Could learning to make stuff and fix what's broken be a big part of the formula for keeping kids in school?
Dan Patrick, Chairman of the Texas Senate Education committee is convinced expanding vocational training in Texas High schools can put a major dent in the drop out rate.
"It's about lifting up career and putting it on the same level as college," said Patrick.
As part of that plan Patrick is pushing big changes in what a student must achieve to earn a diploma.
As the law stands now each Texas high school student must pass four years of English, math, social studies and science
Patrick's proposal would require just three years of each core subject - a path designed for students set on joining the job force rather than heading to college.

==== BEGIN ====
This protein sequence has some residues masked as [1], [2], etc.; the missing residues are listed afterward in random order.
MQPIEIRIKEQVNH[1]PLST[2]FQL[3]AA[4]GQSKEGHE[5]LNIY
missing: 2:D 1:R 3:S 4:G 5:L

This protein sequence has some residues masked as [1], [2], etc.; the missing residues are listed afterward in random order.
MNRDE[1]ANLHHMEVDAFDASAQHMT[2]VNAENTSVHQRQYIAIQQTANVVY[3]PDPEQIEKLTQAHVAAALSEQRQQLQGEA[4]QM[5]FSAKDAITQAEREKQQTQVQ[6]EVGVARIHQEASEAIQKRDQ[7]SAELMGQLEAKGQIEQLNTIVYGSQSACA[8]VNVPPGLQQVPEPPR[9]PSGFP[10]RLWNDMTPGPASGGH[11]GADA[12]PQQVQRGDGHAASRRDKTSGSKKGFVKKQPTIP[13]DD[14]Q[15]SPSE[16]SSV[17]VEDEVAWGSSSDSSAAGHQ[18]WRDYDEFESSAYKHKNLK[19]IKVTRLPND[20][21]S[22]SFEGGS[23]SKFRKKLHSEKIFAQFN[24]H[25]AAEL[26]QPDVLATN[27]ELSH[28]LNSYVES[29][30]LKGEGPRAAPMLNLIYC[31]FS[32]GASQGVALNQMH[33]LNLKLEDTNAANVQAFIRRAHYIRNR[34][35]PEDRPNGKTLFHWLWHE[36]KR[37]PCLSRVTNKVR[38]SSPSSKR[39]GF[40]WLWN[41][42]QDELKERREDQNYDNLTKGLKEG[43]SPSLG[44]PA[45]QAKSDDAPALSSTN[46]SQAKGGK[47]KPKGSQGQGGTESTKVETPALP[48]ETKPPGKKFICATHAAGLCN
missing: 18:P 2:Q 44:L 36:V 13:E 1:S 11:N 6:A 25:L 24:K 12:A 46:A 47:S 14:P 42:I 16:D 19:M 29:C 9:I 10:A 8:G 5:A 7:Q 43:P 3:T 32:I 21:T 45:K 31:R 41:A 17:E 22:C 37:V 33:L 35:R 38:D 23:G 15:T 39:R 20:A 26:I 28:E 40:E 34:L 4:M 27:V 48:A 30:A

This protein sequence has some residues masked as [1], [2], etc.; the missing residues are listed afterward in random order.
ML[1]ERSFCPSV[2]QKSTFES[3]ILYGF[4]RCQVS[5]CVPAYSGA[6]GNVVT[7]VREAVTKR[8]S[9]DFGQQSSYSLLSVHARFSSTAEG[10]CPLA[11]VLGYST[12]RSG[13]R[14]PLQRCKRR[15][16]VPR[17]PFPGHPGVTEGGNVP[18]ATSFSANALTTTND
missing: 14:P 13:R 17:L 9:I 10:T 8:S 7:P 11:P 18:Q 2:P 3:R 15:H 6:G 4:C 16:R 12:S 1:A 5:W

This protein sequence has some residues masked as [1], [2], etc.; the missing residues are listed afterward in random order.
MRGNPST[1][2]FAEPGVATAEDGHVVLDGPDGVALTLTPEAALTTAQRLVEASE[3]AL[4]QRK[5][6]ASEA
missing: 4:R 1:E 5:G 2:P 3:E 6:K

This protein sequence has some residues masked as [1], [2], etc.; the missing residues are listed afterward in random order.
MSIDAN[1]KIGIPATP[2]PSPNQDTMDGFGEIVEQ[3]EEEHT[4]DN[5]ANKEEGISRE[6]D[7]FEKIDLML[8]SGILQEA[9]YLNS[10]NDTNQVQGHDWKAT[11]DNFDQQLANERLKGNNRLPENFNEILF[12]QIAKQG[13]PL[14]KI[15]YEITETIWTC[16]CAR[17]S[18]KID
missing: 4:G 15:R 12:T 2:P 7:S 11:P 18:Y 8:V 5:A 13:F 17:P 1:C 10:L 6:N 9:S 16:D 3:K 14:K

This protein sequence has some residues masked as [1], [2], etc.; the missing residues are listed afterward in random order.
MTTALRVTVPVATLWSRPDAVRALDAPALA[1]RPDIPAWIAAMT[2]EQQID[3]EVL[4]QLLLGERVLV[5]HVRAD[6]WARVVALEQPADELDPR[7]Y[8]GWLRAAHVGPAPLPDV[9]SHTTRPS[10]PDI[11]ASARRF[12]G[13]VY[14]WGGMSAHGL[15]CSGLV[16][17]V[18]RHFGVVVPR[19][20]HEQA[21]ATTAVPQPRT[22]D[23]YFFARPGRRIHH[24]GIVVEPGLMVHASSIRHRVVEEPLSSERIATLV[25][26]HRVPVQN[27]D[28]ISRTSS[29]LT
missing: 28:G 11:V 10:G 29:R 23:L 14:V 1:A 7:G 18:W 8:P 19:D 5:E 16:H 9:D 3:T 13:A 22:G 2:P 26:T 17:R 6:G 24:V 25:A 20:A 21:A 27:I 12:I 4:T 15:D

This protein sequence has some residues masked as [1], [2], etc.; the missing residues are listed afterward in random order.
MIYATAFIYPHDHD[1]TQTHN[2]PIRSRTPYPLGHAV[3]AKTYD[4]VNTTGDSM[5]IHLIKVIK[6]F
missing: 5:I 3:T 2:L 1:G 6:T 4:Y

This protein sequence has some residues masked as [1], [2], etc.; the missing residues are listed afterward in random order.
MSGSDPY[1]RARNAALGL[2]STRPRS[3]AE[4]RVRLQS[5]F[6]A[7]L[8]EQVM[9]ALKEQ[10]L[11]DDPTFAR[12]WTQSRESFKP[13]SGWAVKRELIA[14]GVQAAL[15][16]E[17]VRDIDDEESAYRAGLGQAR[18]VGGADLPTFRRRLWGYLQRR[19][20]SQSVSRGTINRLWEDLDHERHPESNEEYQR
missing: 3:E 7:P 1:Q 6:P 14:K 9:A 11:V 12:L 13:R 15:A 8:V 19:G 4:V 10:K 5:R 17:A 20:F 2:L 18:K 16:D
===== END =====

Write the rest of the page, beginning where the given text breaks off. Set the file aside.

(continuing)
Ideally, these "career" bound students would re-direct time and energy to different kinds of classrooms where kids learn valuable, wage paying skills.
"We've devalued blue collar work in this country. We have to focus on getting a student ready for career as well as college," said Patrick.
Critics complain that by lowering core academic demands for graduation Patrick's plan will weaken the overall product of Texas public schools.
Others suggest creation of the "career path" diploma smacks of low expectation and even racism.
Bob Wimpelberg, former dean of the University of Houston's school of Education, firmly disagrees and views Patrick's proposal as pragmatic and potentially productive.
"We are leaving a huge number of jobs on the table because we don't have kids qualifying for them, because their only options are drop out of school or take a four year baccalaureate pathway. We've got to find the in between. Our kids need it and our economy needs it," said Wimpelberg who now heads All Kids Alliance.